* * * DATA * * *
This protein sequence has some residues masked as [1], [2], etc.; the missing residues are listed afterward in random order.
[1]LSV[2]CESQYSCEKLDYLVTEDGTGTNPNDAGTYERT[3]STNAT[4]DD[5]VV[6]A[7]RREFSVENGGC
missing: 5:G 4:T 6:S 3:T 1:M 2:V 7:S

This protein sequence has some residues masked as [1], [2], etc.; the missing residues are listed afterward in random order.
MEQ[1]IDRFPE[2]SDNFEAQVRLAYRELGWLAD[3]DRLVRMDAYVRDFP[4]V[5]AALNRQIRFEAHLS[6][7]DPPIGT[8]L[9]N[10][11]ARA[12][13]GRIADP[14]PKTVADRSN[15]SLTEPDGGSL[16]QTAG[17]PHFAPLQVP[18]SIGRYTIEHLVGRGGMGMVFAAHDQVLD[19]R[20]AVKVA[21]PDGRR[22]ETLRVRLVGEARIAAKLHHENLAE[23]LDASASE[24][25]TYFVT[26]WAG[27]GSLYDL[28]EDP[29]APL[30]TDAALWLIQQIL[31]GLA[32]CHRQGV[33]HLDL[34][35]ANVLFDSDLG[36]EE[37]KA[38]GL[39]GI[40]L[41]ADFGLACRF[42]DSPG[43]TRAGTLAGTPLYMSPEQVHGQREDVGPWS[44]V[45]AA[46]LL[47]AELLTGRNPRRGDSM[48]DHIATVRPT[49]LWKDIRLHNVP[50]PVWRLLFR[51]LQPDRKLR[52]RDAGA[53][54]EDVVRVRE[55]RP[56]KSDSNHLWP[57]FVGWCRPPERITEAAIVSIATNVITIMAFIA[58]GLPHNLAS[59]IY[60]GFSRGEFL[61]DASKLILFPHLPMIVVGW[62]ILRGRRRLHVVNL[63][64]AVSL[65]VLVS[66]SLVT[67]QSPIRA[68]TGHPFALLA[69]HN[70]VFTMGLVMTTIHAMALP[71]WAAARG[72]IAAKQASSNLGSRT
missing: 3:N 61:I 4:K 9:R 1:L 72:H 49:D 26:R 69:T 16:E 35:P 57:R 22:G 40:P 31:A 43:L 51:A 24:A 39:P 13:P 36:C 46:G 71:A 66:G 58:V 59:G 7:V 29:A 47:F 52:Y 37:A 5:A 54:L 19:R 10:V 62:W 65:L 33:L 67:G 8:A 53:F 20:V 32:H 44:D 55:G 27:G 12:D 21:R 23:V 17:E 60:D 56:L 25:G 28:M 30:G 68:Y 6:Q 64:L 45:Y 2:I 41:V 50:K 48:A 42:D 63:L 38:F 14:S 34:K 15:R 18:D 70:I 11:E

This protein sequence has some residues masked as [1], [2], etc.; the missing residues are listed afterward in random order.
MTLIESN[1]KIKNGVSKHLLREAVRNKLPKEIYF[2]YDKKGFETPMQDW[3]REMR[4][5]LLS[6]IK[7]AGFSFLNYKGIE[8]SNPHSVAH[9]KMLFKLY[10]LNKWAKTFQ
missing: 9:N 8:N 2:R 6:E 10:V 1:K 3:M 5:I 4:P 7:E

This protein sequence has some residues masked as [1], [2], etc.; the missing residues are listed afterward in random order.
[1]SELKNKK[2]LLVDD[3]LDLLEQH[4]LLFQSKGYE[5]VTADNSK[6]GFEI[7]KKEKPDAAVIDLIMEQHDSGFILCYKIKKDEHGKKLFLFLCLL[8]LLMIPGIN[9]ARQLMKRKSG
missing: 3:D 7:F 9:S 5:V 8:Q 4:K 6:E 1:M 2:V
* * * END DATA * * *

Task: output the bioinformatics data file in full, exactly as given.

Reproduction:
This protein sequence has some residues masked as [1], [2], etc.; the missing residues are listed afterward in random order.
[1]LSV[2]CESQYSCEKLDYLVTEDGTGTNPNDAGTYERT[3]STNAT[4]DD[5]VV[6]A[7]RREFSVENGGC
missing: 5:G 4:T 6:S 3:T 1:M 2:V 7:S

This protein sequence has some residues masked as [1], [2], etc.; the missing residues are listed afterward in random order.
MEQ[1]IDRFPE[2]SDNFEAQVRLAYRELGWLAD[3]DRLVRMDAYVRDFP[4]V[5]AALNRQIRFEAHLS[6][7]DPPIGT[8]L[9]N[10][11]ARA[12][13]GRIADP[14]PKTVADRSN[15]SLTEPDGGSL[16]QTAG[17]PHFAPLQVP[18]SIGRYTIEHLVGRGGMGMVFAAHDQVLD[19]R[20]AVKVA[21]PDGRR[22]ETLRVRLVGEARIAAKLHHENLAE[23]LDASASE[24][25]TYFVT[26]WAG[27]GSLYDL[28]EDP[29]APL[30]TDAALWLIQQIL[31]GLA[32]CHRQGV[33]HLDL[34][35]ANVLFDSDLG[36]EE[37]KA[38]GL[39]GI[40]L[41]ADFGLACRF[42]DSPG[43]TRAGTLAGTPLYMSPEQVHGQREDVGPWS[44]V[45]AA[46]LL[47]AELLTGRNPRRGDSM[48]DHIATVRPT[49]LWKDIRLHNVP[50]PVWRLLFR[51]LQPDRKLR[52]RDAGA[53][54]EDVVRVRE[55]RP[56]KSDSNHLWP[57]FVGWCRPPERITEAAIVSIATNVITIMAFIA[58]GLPHNLAS[59]IY[60]GFSRGEFL[61]DASKLILFPHLPMIVVGW[62]ILRGRRRLHVVNL[63][64]AVSL[65]VLVS[66]SLVT[67]QSPIRA[68]TGHPFALLA[69]HN[70]VFTMGLVMTTIHAMALP[71]WAAARG[72]IAAKQASSNLGSRT
missing: 3:N 61:I 4:K 9:R 1:L 72:H 49:D 26:R 69:T 16:E 35:P 57:R 22:G 40:P 31:A 43:L 51:A 24:A 39:P 13:P 36:C 46:G 71:A 66:G 58:V 59:G 7:V 29:A 47:F 52:Y 37:A 5:A 54:L 19:R 10:V 62:W 65:L 33:L 67:G 8:A 53:F 20:V 32:H 44:D 55:G 27:G 12:D 21:R 23:V 17:E 60:D 56:L 25:G 28:M 30:G 68:Y 6:Q 64:L 45:Y 2:I 41:V 50:K 48:A 42:D 63:L 38:F 14:S 34:K 15:R 18:D 70:I 11:E

This protein sequence has some residues masked as [1], [2], etc.; the missing residues are listed afterward in random order.
MTLIESN[1]KIKNGVSKHLLREAVRNKLPKEIYF[2]YDKKGFETPMQDW[3]REMR[4][5]LLS[6]IK[7]AGFSFLNYKGIE[8]SNPHSVAH[9]KMLFKLY[10]LNKWAKTFQ
missing: 9:N 8:N 2:R 6:E 10:V 1:K 3:M 5:I 4:P 7:E

This protein sequence has some residues masked as [1], [2], etc.; the missing residues are listed afterward in random order.
[1]SELKNKK[2]LLVDD[3]LDLLEQH[4]LLFQSKGYE[5]VTADNSK[6]GFEI[7]KKEKPDAAVIDLIMEQHDSGFILCYKIKKDEHGKKLFLFLCLL[8]LLMIPGIN[9]ARQLMKRKSG
missing: 3:D 7:F 9:S 5:V 8:Q 4:K 6:E 1:M 2:V